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02-10-2006, 04:26 PM
  #38
SmokeyClause
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Quote:
Originally Posted by Spitfire11
Seriously though, what's happened to Hamhuis? Has he been this bad all year? IMO, he was one of Nashville's top players in the playoffs last year and I was expecting him to build on it. All the games I've seen him play against Detroit this year he hasn't looked good at all.
First, I think they are all rattled because of the immense pressure they face from opposing teams forwards.

We have no forecheck, so we immediately tilt the ice in the direction of Vokoun and bring the majority of the game to our end, keeping us on our heels.

Because we are on our heels, the defensemen do not attack the opposing team's puck carriers, instead attempting to back up until they reach the crease. Opposing teams' forwards are allowed to carry immense speed and our D spends a significant amount of time full throttle backwards attempting to stay between the opposing forward and the goalie.

Our backcheck leaves a lot to be desired, making our Dmen look even worse when skating backwards. The opposing forwards, carrying significant speed, force our Dmen back quickly, and create a wide gap between our defenseman and the bulk of our backchecking forwards. This gives the opposing team two wonderful options besides just crashing the net. They can either slow up on the play once they get into the zone. This increases the distance between our backskating defensemen and the opposing forwards. Or they push hard ahead and locate a trailing player to drop the puck to. Because our second wave of backcheckers (sometimes third wave) is so far behind the play, there is ample time for the opposing players to operate under 2 on 1, 2 on 2, 3 on 2, 3 on 3 conditions. The extra room and extra time just increase the likelihood that one of our D will be embarrassed.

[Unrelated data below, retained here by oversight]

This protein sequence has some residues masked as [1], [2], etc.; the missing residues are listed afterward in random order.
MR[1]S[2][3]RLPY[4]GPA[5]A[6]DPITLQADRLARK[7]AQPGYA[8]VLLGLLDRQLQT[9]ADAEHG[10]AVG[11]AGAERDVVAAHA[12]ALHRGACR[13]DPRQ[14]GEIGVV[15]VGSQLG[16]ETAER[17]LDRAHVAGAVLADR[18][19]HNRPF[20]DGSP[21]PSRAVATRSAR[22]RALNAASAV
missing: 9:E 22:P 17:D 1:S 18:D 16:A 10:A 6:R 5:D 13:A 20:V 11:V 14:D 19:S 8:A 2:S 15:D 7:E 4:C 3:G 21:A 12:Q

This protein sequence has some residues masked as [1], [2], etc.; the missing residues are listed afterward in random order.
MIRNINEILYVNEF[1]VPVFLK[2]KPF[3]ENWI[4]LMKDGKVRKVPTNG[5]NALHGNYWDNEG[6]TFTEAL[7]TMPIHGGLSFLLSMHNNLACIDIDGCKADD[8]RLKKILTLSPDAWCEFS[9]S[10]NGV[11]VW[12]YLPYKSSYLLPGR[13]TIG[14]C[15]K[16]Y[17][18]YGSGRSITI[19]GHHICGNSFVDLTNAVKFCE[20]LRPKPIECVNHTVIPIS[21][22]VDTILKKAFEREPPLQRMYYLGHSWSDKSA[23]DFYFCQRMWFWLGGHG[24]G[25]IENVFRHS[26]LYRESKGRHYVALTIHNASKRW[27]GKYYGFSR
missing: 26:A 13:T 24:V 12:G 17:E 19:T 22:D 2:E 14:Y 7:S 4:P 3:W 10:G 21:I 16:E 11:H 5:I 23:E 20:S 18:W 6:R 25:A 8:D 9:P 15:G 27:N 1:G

We have no breakout game unless the other team is on a line change (even then it sucks). The defensemen are passing it to well-defended, slow moving skaters who immediately turn the puck over and send the rush right back at the D.

There is an increasing desire to make the perfect home-run pass because since we can't seem to carry the puck through the first wave of defenders, we have to pass it through. This leads to a lot of indecision because the perfect pass is so hard to come by.

Down low, the defensemen receive very little help by their forwards. When the puck is in the corner, it is up to our defenseman to beat a Brendan Shanahan one on one against the boards. Quite often, the third man into these scrums is an opposing player. Our forwards are so concerned with maintaining proper positioning that they won't help out down low, allowing opposing teams to gain possession and create a cycle which for reasons mentioned in this paragraph and the lack of size from our D-core, works wonderfully.

And lastly, they are each so afraid of committing a penalty that they rarely put anything on the skater, attempting to hang back and pokecheck the puck away. This works well against some players, but the Robert Langs, Brendan Shanahans, Bill Guerins, Jason Arnotts, Peter Forsbergs of the world just eat that up.

But wait, there's more! Because of all these factors, our D has played terrible, which has a snowballing affect. The play of a Dman is directly linked to the play of his partner. When you have a panicked Dman, his partner becomes an issue as well because that panicked Dman will put the partner in precarious situations forcing that Dman to play under increased pressure. For example, trying for the perfect pass when no legitimate outlet exists, Suter holds on to the puck too long. The forechecking forward gets within 5 feet and Suter flings the puck across the zone to Hamhuis. Because the play has stagnated, the other forwards have time to react to this often slow and/or erratic pass. By the time Hammer gets the puck and settles it down to make an up-ice pass, he already has a forward on him. A turnover and quick pass or two later, the red light's on. You'd be suprised how often this situation has occured for us this year.

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